The relationship between the action of acetyl strophanthidin and pacemaker stimuli was studied experimentally. In all animals, single pacemaker impulses were able to induce repetitive firing immediately before the appearance of the glycoside-induced tachycardia, as well as up to 30 minutes after its disappearance. This phenomenon was seen with impulses falling in any part of diastole, as well as in the responsive portion of systole. Hence, vulnerability could be ruled out as the underlying mechanism. The intensities required for repetition were as low as control threshold values. It appears that electrical stimuli with intensities in the range of those used in commercially available pacemakers can unmask concealed digitalis toxicity. It is possible that this peculiar type of sensitivity to pacemaker stimuli in digitalized animals could be due to a loss of cellular potassium induced by the electrical discharge.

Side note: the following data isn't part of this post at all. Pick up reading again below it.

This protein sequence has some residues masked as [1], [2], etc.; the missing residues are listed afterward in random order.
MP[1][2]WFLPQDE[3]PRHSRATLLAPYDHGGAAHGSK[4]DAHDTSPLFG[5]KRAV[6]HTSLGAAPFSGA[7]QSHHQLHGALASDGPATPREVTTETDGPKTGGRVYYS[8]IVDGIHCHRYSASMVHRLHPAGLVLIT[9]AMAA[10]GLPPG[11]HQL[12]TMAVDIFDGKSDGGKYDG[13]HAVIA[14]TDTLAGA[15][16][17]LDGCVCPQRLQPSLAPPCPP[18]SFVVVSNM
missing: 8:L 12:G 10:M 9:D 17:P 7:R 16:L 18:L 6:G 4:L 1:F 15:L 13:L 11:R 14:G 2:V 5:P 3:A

ASJC Scopus subject areas
- Cardiology and Cardiovascular Medicine